It wants to boost network numbers by 16 this year, taking it to 180: that’s on top of adding 29 dealers in 2003. And it wants to “enrich the quality of the network”, according to UK managing director David Walker. “We want dealers who are ambitious and there’s a lot of interest in the franchise,” he adds.
Hyundai is looking to hit 37,000 sales this year (2003: 32,238) and has quickly identified the revised block exemption regulations as a way to bring on board larger businesses.
“We need to move forward the professionalism of the network and that tends to come from experience with other franchises,” says Walker. “We have many owner-drivers who do an excellent job: we need to complement them with dealers who can sell 250 new cars a year. At present our dealers average 173 each, so they need to increase their capacity to realise our growth ambitions. Inevitably that will mean looking at regional and larger dealer groups and we are in talks with several that have shown an interest.”
Werner Frey, Hyundai Motor European vice-president, outlines the potential with even greater clarity. “By 2010 we want to have 500,000-600,000 sales in Europe. The UK’s contribution could be 60,000 units. To achieve that we need bigger groups and better quality – we must challenge them to meet our ambitions.”
And that means investment. Hyundai has been developing its network to keep pace with growth in order to minimise the burden on its retailers. It intends to stick with that policy, although accepting that investment in larger facilities – six-car showrooms will be a minimum requirement – will be essential for many dealers.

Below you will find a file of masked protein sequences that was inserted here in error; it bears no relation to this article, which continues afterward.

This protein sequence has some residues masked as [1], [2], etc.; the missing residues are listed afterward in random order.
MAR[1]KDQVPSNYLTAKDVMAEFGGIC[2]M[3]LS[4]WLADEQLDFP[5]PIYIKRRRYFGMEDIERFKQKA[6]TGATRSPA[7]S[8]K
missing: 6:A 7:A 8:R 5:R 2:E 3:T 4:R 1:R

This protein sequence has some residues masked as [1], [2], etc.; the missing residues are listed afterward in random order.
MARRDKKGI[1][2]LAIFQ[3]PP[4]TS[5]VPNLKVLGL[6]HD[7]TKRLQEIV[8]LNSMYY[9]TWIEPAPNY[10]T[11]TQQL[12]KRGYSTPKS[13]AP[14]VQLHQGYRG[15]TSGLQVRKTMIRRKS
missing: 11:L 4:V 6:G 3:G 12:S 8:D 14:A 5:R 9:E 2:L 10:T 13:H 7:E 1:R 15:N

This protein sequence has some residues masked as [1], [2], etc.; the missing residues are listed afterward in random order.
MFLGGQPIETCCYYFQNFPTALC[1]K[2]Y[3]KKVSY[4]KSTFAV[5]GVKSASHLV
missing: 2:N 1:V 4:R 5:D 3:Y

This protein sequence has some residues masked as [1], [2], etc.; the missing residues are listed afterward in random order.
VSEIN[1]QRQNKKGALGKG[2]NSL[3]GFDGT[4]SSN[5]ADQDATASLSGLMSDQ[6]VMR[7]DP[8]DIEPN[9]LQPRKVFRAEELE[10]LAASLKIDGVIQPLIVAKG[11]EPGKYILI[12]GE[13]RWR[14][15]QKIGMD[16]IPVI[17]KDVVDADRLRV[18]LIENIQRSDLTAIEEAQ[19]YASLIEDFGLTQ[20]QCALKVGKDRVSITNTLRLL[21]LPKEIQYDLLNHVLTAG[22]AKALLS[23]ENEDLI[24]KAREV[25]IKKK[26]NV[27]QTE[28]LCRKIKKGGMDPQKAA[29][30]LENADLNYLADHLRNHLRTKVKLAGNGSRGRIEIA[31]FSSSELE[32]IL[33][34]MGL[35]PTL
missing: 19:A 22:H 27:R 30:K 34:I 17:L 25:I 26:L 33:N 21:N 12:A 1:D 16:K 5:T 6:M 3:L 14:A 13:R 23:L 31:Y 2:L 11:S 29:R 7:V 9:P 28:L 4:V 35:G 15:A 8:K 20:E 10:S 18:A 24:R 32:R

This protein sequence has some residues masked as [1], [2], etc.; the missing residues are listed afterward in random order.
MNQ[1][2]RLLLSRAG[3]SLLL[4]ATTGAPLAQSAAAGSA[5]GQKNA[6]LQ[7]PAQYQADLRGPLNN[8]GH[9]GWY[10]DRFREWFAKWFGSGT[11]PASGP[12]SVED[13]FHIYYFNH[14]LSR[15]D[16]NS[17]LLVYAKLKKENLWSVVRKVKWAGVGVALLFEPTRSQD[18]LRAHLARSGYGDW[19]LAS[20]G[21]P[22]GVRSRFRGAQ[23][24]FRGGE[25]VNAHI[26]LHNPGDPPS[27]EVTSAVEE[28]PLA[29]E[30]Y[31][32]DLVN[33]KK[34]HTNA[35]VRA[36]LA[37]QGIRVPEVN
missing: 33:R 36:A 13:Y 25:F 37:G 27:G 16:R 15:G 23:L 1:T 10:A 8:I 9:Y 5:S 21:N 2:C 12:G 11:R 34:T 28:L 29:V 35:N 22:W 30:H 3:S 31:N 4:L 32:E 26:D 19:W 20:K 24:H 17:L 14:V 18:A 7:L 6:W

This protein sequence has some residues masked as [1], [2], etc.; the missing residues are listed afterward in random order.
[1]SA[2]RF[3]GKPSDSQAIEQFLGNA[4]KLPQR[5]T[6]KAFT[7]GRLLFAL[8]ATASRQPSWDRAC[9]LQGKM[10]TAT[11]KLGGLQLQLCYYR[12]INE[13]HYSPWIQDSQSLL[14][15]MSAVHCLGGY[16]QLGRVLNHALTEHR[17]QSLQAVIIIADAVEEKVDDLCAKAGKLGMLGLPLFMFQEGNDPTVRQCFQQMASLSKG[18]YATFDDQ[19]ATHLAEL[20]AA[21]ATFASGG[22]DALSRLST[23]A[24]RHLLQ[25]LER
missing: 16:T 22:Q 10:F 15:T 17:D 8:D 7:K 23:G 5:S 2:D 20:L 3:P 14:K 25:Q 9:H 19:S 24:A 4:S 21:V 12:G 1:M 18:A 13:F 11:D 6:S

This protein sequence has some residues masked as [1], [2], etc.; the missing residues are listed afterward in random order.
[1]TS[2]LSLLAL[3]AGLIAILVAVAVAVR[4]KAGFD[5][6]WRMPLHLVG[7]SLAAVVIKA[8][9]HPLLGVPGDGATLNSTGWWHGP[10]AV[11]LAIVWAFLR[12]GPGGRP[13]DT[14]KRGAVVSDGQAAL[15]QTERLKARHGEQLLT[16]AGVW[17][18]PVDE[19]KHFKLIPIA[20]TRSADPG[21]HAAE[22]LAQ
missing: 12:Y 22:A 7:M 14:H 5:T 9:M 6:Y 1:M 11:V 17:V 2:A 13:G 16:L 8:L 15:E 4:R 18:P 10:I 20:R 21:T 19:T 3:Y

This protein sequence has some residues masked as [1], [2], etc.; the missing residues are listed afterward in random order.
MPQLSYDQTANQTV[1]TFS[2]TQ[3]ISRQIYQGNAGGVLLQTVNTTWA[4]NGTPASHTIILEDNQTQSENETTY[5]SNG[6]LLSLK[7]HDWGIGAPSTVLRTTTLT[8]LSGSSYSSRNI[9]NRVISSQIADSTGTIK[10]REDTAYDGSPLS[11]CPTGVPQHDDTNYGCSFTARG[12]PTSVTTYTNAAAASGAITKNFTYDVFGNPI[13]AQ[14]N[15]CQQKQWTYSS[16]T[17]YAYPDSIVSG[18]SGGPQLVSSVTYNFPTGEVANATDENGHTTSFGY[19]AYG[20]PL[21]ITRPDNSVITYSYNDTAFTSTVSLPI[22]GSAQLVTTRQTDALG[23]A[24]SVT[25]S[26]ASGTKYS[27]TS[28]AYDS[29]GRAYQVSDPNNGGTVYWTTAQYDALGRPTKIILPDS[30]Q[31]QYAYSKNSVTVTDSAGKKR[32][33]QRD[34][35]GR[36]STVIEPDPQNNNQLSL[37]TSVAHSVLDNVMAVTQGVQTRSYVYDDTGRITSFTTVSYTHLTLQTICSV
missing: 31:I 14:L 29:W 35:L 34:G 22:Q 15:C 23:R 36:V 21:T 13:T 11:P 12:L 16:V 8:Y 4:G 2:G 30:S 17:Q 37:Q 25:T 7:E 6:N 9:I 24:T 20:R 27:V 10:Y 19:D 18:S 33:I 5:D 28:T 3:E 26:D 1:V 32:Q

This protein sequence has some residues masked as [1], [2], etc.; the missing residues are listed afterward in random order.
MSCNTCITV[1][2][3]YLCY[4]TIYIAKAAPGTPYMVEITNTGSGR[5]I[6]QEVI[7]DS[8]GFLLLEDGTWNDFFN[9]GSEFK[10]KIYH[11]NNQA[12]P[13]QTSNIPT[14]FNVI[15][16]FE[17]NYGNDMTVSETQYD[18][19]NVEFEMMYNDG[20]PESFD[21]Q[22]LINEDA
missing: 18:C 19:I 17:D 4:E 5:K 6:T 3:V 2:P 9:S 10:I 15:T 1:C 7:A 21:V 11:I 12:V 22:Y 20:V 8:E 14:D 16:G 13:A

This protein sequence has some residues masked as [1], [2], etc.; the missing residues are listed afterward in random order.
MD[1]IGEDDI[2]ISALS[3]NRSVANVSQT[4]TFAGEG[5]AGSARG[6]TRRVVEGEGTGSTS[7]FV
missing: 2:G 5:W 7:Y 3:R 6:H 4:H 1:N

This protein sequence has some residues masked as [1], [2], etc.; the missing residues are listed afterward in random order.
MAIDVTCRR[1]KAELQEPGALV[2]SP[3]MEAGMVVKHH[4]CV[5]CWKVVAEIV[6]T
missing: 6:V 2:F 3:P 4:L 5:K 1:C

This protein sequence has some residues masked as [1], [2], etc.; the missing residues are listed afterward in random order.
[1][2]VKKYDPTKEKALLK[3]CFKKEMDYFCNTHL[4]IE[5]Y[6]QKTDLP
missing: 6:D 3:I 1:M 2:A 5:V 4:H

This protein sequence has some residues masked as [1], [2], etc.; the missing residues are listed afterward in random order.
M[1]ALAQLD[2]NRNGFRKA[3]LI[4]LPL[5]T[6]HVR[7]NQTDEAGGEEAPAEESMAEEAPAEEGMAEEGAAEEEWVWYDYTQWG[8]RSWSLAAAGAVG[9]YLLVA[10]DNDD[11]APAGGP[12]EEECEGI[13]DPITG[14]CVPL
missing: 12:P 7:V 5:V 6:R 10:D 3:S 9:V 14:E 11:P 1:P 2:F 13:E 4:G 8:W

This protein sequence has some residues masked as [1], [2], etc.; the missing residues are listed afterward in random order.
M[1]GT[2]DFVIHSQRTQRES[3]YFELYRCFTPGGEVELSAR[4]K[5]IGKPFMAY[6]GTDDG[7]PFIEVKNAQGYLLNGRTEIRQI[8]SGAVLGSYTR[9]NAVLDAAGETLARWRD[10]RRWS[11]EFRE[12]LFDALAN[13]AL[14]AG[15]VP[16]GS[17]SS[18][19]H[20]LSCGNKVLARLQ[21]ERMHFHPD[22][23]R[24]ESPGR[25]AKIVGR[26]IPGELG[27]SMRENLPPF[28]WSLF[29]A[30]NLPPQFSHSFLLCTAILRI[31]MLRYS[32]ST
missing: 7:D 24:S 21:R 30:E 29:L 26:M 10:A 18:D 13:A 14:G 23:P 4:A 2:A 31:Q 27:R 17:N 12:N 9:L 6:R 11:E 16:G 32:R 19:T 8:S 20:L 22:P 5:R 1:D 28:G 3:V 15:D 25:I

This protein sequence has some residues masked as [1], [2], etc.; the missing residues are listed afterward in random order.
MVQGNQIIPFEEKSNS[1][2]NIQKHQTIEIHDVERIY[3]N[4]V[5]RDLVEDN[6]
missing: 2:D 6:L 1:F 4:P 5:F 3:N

“But we haven’t set over-onerous standards under the block exemption regulations,” adds Walker. “Our existing retailers need to see a return on their investment.”
So what of the Slovakian factory being built to produce only Kias by 2006? Can Hyundai meet its ambitious growth plans in Europe without slotting in production alongside its smaller sibling? “The plant is designed to build Kias, but we share platforms and it is logical that Hyundai will have to have a plant in Europe at some point – either in Slovakia or building our own in another country,” says Frey.
He believes the two brands do need clearer differentiation and says this is a view taken at senior management level in Korea. “A Hyundai needs to look and feel like a Hyundai and a Kia like a Kia: we will have a clear market position and that will guide everyone in the business, from designers to engineers to dealers. At that point we might consider dual-franchised dealers, but not before.”
And Frey does not see any reason to follow in Kia’s footsteps by taking distribution in-house. “For the time being we see no reason to change this. The current setup works for everyone: we make money, our UK distributor makes money and our dealers make money.”